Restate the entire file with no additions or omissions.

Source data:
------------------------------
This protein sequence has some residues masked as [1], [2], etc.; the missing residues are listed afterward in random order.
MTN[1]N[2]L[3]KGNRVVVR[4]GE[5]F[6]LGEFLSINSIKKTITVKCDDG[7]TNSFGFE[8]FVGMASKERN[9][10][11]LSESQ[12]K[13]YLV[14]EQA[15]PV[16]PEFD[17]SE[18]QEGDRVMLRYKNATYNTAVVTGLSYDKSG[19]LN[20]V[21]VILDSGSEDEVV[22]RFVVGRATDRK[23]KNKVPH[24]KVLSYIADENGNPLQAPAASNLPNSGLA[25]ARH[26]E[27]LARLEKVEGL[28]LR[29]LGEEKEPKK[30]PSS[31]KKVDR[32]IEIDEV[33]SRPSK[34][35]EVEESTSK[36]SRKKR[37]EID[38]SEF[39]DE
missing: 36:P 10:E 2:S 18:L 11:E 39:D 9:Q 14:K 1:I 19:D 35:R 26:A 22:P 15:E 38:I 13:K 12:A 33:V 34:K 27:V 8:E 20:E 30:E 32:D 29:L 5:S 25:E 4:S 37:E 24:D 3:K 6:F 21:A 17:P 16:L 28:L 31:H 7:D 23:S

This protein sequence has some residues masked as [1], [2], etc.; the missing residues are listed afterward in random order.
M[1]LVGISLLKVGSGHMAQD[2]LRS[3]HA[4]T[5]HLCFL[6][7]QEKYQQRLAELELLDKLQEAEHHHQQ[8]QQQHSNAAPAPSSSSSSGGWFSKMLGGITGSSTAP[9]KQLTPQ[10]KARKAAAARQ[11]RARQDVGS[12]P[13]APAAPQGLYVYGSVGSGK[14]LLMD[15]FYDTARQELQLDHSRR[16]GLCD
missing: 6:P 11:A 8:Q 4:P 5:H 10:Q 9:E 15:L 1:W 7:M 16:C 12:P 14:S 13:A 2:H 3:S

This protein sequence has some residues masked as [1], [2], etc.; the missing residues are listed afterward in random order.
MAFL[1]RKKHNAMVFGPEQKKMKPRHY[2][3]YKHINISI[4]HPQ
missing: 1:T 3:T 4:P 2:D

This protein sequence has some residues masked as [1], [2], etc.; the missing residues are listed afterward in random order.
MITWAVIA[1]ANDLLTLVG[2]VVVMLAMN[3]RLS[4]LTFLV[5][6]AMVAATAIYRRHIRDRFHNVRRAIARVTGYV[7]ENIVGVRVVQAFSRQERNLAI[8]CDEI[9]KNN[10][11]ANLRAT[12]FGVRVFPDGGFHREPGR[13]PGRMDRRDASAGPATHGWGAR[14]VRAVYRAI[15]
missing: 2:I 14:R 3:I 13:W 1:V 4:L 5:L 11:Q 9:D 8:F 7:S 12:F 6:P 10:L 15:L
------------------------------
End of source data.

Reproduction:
This protein sequence has some residues masked as [1], [2], etc.; the missing residues are listed afterward in random order.
MTN[1]N[2]L[3]KGNRVVVR[4]GE[5]F[6]LGEFLSINSIKKTITVKCDDG[7]TNSFGFE[8]FVGMASKERN[9][10][11]LSESQ[12]K[13]YLV[14]EQA[15]PV[16]PEFD[17]SE[18]QEGDRVMLRYKNATYNTAVVTGLSYDKSG[19]LN[20]V[21]VILDSGSEDEVV[22]RFVVGRATDRK[23]KNKVPH[24]KVLSYIADENGNPLQAPAASNLPNSGLA[25]ARH[26]E[27]LARLEKVEGL[28]LR[29]LGEEKEPKK[30]PSS[31]KKVDR[32]IEIDEV[33]SRPSK[34][35]EVEESTSK[36]SRKKR[37]EID[38]SEF[39]DE
missing: 36:P 10:E 2:S 18:L 11:E 39:D 9:Q 14:K 1:I 19:D 35:R 26:A 22:P 15:E 38:I 13:K 12:A 33:V 34:K 27:V 8:E 20:E 30:E 32:D 29:L 5:S 25:E 4:S 37:E 24:D 3:K 6:F 21:A 17:P 16:L 28:L 31:H 7:D 23:S

This protein sequence has some residues masked as [1], [2], etc.; the missing residues are listed afterward in random order.
M[1]LVGISLLKVGSGHMAQD[2]LRS[3]HA[4]T[5]HLCFL[6][7]QEKYQQRLAELELLDKLQEAEHHHQQ[8]QQQHSNAAPAPSSSSSSGGWFSKMLGGITGSSTAP[9]KQLTPQ[10]KARKAAAARQ[11]RARQDVGS[12]P[13]APAAPQGLYVYGSVGSGK[14]LLMD[15]FYDTARQELQLDHSRR[16]GLCD
missing: 6:P 11:A 8:Q 4:P 5:H 10:Q 9:E 15:L 1:W 7:M 16:C 12:P 14:S 13:A 2:H 3:S

This protein sequence has some residues masked as [1], [2], etc.; the missing residues are listed afterward in random order.
MAFL[1]RKKHNAMVFGPEQKKMKPRHY[2][3]YKHINISI[4]HPQ
missing: 1:T 3:T 4:P 2:D

This protein sequence has some residues masked as [1], [2], etc.; the missing residues are listed afterward in random order.
MITWAVIA[1]ANDLLTLVG[2]VVVMLAMN[3]RLS[4]LTFLV[5][6]AMVAATAIYRRHIRDRFHNVRRAIARVTGYV[7]ENIVGVRVVQAFSRQERNLAI[8]CDEI[9]KNN[10][11]ANLRAT[12]FGVRVFPDGGFHREPGR[13]PGRMDRRDASAGPATHGWGAR[14]VRAVYRAI[15]
missing: 2:I 14:R 3:I 13:W 1:V 4:L 5:L 11:Q 9:D 8:F 7:S 12:F 6:P 10:L 15:L